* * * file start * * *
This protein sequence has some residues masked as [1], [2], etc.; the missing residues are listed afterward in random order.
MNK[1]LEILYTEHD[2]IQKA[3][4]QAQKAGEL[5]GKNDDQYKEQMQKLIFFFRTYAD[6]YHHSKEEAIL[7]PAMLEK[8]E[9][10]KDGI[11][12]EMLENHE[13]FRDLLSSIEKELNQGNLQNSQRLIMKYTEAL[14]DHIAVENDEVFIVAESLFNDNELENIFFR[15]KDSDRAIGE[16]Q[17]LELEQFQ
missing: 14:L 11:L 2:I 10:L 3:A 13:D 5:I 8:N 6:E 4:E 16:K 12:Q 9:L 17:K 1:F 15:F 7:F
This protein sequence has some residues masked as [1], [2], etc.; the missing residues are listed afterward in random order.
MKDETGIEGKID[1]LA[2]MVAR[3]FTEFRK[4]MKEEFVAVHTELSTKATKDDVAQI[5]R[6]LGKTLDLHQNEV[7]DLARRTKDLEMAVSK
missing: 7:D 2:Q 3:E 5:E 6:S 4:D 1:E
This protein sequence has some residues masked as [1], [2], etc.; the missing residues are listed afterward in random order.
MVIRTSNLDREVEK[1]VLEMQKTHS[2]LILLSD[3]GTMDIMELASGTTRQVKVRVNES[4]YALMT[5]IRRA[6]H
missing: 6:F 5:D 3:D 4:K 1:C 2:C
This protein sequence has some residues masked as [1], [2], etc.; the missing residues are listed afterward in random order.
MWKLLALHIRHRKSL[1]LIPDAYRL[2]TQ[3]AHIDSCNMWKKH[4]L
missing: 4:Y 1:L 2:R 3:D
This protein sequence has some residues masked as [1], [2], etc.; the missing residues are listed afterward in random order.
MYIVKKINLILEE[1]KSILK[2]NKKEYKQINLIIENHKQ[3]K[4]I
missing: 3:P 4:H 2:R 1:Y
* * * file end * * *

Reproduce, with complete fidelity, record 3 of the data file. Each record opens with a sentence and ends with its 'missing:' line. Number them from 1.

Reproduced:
This protein sequence has some residues masked as [1], [2], etc.; the missing residues are listed afterward in random order.
MVIRTSNLDREVEK[1]VLEMQKTHS[2]LILLSD[3]GTMDIMELASGTTRQVKVRVNES[4]YALMT[5]IRRA[6]H
missing: 6:F 5:D 3:D 4:K 1:C 2:C